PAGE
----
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Classic Album Review: H20 | Go

The punks buy into the major-label approach — without abandoning their old ways.


This came out in 2001 – or at least that’s when I got it. Here’s what I said about it back then (with some minor editing):


When punk bands sign major-label deals, the results are usually inevitable: Their tunes get tighter and more commercial, their production gets bigger and slicker, and they start to sound pretty much like every other major-label punk band. In short, they basically abandon all the individuality and raw power that made them a punk band in the first place.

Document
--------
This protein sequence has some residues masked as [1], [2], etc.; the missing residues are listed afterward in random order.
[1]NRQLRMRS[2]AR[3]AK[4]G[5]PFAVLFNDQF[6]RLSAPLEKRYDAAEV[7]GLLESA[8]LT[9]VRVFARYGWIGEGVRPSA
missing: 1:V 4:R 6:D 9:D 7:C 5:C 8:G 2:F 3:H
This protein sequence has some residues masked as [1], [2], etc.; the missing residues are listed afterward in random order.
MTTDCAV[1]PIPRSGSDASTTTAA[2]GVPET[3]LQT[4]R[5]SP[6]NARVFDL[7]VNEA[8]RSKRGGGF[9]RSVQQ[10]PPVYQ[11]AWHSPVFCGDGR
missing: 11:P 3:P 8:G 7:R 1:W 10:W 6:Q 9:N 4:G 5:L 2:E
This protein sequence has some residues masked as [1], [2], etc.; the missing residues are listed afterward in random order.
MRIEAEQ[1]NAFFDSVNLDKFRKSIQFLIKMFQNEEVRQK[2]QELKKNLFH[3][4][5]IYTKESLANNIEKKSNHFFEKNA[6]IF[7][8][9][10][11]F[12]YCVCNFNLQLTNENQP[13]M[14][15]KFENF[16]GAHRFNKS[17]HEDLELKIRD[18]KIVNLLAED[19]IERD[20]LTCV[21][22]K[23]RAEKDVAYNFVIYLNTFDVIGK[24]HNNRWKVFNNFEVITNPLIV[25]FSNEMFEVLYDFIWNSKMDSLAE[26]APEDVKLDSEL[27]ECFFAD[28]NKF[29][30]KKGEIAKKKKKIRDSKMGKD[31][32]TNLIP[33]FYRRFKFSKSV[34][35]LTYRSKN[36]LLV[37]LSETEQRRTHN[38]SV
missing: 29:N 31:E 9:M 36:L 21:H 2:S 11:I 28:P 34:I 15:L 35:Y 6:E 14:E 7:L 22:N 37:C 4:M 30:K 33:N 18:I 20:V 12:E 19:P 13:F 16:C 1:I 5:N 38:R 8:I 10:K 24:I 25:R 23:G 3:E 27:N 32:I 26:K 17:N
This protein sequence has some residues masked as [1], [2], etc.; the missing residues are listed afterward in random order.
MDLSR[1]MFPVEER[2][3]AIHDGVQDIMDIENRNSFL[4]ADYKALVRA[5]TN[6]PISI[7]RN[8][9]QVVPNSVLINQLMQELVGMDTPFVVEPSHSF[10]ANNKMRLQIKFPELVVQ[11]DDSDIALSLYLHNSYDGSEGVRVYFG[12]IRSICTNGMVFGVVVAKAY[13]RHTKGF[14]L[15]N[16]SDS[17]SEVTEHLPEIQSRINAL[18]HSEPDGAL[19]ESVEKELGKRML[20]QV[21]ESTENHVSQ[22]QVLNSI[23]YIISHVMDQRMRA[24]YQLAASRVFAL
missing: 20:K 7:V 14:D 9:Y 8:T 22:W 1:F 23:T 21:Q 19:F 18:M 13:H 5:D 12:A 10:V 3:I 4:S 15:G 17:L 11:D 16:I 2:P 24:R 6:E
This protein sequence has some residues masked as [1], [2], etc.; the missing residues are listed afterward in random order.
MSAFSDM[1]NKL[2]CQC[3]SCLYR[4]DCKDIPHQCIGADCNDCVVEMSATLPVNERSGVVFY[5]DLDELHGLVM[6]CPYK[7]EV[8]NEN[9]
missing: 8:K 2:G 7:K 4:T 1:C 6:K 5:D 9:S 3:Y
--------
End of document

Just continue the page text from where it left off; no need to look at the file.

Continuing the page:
New York fivesome H20 — fronted by former Sick of it All roadie Toby Morse — seem the latest victims of this ignoble fate on their fourth disc Go, their major-label debut after albums for indies Epitaph and Blackout. On early cuts like Role Model, Self Reliable and Well Behaved, the harmonies are a tad too on-key, the performances a little too perfect. Stick around till midset, however, and a strange change occurs — as if the suits suddenly left the room, the boys revert to their old ways, dumping the slick popcore and high-range harmonies for plenty of hyperspeed wallop and skatepunk power. Even the kitschy hidden cover of Madonna’s Like A Prayer isn’t enough to ruin it. H20 may have bought in to the major-label approach, but so far they haven’t completely sold out their old punk ways.